Walking out of Mr. Chandramouli, I was already thinking about what I was going to write in my review. The problem at hand was, ‘how can I say the same thing this time without sounding like a tired, creaky gramophone’. Film after film, we get the same mannequin dressed in different, probably more snazzier outfits. But Mr. Chandramouli is the film equivalent of baggy shorts with malli poo. It tries to be ‘different’ just for the sake of it.
Raghav (Gautham Karthik), son of the extremely affable Mr. Chandramouli, leads a happy life. Keeping up with Kollywood standards, Raghav promptly falls in love with Madhu (Regina Cassandra) at first sight. He takes it to the next step by… take a guess. Yep, you’re right, by stalking. And the heroine falls for it. Meanwhile, Raghav gets involved in a business war between Azhagar (Mahendran) and Vinayak (Santhosh Pratap) and faces irreversible damages. Would he get his revenge?
The makers have tried to make this a ‘brand-new’ story core by planting newer and known-to-work references. Raghav is a boxer. Madhu is an app-developer. Azhagar and Vinayak own cab service companies and the film revolves around crimes that happen in cars. However, none of these elements have actually been written into the generic story. Considering that our Kollywood leads get superpowers along with their hero status, Raghav’s role as a boxer doesn’t make a difference. Madhu might be an app-developer but we see her working in exactly two scenes. She seems more than happy to just roam around with Raghav, even accompanying him to his sponsor meets. It seems ghastly that an educated, employed woman doesn’t call out stalking but tells Raghav that she likes him when he stops following her. My jaw dropped in amused shock when she asks, “Why did you stop following me? Unaku kenjavum therila minjavum therila, konja matum epdi theriyum?” How long do we have to wait for Kollywood to get a fairly plausible romance-track in a commercial film? Also, why are Kollywood directors obsessed with the ‘falling in love’ phenomena?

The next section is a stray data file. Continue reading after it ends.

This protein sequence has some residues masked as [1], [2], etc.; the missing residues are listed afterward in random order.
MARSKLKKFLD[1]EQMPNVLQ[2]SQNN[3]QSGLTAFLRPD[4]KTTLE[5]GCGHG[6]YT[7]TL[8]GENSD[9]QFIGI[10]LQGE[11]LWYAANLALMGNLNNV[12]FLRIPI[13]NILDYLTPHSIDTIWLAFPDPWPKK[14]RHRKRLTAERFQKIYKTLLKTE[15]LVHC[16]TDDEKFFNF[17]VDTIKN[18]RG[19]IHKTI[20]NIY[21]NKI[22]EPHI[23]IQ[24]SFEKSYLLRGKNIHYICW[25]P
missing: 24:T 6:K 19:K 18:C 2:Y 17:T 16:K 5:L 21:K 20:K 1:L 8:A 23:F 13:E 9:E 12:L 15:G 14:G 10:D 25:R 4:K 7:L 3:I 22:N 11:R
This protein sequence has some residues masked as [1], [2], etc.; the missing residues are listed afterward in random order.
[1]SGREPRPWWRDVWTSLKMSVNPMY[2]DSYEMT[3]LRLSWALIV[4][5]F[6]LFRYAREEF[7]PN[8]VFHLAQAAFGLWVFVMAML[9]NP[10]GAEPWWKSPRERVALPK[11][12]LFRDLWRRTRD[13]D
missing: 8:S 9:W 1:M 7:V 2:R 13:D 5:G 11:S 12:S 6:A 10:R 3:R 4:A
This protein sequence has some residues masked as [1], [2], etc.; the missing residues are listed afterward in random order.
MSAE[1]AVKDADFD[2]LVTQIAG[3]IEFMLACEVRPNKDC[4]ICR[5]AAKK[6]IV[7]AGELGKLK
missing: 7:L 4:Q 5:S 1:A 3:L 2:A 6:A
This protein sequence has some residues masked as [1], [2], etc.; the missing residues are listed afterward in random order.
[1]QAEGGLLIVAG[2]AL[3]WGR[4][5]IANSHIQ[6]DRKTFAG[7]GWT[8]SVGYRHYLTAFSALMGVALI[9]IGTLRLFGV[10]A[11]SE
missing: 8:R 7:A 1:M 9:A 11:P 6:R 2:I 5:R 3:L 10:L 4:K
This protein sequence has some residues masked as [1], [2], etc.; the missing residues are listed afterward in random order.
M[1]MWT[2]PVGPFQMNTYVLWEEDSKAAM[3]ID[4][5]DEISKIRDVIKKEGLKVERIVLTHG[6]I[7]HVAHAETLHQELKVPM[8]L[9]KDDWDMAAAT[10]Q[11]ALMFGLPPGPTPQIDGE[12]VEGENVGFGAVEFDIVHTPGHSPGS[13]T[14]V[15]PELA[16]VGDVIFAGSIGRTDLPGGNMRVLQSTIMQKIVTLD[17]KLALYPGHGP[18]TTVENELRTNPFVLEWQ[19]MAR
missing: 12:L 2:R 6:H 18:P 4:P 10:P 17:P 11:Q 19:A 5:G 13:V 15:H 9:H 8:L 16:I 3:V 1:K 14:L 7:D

The other ‘open-ended’ relationship between Chandramouli and Bhairavi (Varalakshmi) accurately reflects the ‘don’t shock the audience too much’ syndrome. Why show the equation if you’re worried about giving the relationship a tag?
However, Kollywood’s rock-bottom standards make it necessary to acknowledge that Mr. Chandramouli takes a step forward by making Madhu and Bhairavi possess some value in the film. There are two interesting fight sequences in this fairly well-shot film. But that’s a pittance compared to the damage it does. It could have been a film about fatherhood or a sports drama or a societal drama or an unconventional rom-com. Thiru rather throws convenient pieces from all these genres into the pot and serves us clichés. Here is an example of what constitutes for humour in the film. Chandramouli visits a car showroom to test a car. Getting out of the test vehicle, he says there is something wrong with the seat. The showroom attendant says that isn’t possible as Namitha had checked it the previous day. And Karthik says, “Ah, that’s the reason the seat is shaky.” The body-shaming ‘joke’ brought no outrage, just some disturbing familiarity. To take a leaf of Hannah Gadsby’s Nannette, ‘I now identified with tired.’